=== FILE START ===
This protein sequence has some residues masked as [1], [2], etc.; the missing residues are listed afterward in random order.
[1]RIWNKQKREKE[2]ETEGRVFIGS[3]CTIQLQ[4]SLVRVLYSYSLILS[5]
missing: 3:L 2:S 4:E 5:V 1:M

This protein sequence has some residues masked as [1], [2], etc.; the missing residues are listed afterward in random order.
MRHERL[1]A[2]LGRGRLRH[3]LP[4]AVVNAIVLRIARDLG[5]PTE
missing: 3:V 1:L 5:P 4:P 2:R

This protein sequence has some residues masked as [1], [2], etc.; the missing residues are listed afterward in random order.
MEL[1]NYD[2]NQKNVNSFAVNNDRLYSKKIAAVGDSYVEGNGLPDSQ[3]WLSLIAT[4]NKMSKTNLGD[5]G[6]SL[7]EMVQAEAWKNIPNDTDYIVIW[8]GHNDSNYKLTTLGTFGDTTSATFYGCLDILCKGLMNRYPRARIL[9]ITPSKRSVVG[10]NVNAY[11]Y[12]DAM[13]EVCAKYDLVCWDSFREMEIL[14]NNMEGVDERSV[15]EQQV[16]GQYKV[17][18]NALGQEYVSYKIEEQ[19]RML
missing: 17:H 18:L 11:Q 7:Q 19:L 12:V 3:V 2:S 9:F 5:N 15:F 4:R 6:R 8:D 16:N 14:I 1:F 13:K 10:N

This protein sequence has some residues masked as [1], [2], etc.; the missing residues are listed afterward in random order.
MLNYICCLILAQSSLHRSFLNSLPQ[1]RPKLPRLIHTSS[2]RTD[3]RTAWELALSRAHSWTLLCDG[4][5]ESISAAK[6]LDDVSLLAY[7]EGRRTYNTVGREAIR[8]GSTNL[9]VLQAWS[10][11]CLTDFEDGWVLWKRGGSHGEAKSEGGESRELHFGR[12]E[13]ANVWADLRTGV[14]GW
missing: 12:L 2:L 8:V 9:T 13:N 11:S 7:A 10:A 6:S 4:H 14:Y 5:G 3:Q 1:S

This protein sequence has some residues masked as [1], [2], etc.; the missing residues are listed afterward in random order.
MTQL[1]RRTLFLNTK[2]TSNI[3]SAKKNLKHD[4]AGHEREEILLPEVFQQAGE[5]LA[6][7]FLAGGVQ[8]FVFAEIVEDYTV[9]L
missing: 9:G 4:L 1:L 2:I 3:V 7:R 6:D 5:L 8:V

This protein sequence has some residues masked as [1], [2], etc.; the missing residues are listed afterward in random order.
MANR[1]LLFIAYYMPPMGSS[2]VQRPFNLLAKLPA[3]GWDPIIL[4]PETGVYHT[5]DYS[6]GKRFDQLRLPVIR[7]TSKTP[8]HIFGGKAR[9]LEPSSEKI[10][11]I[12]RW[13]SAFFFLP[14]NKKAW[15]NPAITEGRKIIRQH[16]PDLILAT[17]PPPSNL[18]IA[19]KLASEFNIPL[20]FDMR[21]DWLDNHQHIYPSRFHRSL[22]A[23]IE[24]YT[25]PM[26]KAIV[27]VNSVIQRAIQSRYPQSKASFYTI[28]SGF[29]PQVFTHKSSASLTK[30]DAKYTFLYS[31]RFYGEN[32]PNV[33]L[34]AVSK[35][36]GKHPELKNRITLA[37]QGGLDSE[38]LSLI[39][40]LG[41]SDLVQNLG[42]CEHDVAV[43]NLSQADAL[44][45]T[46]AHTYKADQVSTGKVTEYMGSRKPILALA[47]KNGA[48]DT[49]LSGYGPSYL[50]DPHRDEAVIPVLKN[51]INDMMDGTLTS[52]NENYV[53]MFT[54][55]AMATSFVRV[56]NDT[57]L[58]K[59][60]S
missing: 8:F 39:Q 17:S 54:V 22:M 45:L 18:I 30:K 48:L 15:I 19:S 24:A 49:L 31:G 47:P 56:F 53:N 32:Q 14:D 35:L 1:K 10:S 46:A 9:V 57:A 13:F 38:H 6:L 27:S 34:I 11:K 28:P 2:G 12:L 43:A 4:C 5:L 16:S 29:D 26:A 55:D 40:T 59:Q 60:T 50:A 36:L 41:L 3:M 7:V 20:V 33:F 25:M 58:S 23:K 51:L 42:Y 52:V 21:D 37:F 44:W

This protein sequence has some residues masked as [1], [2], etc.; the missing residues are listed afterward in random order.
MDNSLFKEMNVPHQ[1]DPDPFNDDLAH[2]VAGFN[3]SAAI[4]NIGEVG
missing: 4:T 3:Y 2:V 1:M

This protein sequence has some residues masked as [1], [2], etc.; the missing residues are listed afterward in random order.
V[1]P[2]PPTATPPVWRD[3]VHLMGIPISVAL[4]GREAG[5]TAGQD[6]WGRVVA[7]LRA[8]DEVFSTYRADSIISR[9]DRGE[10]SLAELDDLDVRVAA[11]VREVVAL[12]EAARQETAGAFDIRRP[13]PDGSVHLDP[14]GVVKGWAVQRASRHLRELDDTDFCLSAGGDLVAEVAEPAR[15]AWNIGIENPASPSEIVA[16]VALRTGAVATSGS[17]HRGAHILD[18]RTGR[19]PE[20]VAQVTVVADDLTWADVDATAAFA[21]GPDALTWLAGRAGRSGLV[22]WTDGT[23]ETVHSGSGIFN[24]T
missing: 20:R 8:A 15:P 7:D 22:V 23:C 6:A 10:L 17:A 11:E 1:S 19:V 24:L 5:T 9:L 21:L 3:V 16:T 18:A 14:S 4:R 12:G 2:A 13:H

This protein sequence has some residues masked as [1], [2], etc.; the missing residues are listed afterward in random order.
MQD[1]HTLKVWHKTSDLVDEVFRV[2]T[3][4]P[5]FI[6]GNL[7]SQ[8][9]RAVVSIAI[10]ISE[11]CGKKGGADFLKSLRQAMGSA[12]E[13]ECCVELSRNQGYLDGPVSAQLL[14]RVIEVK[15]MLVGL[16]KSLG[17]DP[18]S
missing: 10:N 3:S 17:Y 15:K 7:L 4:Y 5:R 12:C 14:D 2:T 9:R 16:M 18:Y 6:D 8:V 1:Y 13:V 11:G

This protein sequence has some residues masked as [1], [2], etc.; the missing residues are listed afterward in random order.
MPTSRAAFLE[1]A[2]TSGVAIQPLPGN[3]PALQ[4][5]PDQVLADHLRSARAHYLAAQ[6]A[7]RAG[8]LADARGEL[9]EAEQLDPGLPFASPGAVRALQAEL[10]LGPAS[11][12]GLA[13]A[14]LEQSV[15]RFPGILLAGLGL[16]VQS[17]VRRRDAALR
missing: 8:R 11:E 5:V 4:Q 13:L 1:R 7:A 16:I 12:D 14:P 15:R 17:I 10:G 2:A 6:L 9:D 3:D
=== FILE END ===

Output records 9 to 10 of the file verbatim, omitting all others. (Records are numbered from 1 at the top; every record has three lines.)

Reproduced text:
This protein sequence has some residues masked as [1], [2], etc.; the missing residues are listed afterward in random order.
MQD[1]HTLKVWHKTSDLVDEVFRV[2]T[3][4]P[5]FI[6]GNL[7]SQ[8][9]RAVVSIAI[10]ISE[11]CGKKGGADFLKSLRQAMGSA[12]E[13]ECCVELSRNQGYLDGPVSAQLL[14]RVIEVK[15]MLVGL[16]KSLG[17]DP[18]S
missing: 10:N 3:S 17:Y 15:K 7:L 4:Y 5:R 12:C 14:D 2:T 9:R 16:M 18:Y 6:D 8:V 1:Y 13:V 11:G

This protein sequence has some residues masked as [1], [2], etc.; the missing residues are listed afterward in random order.
MPTSRAAFLE[1]A[2]TSGVAIQPLPGN[3]PALQ[4][5]PDQVLADHLRSARAHYLAAQ[6]A[7]RAG[8]LADARGEL[9]EAEQLDPGLPFASPGAVRALQAEL[10]LGPAS[11][12]GLA[13]A[14]LEQSV[15]RFPGILLAGLGL[16]VQS[17]VRRRDAALR
missing: 8:R 11:E 5:V 4:Q 13:L 1:R 7:A 16:I 12:D 14:P 15:R 17:I 10:G 2:A 6:L 9:D 3:D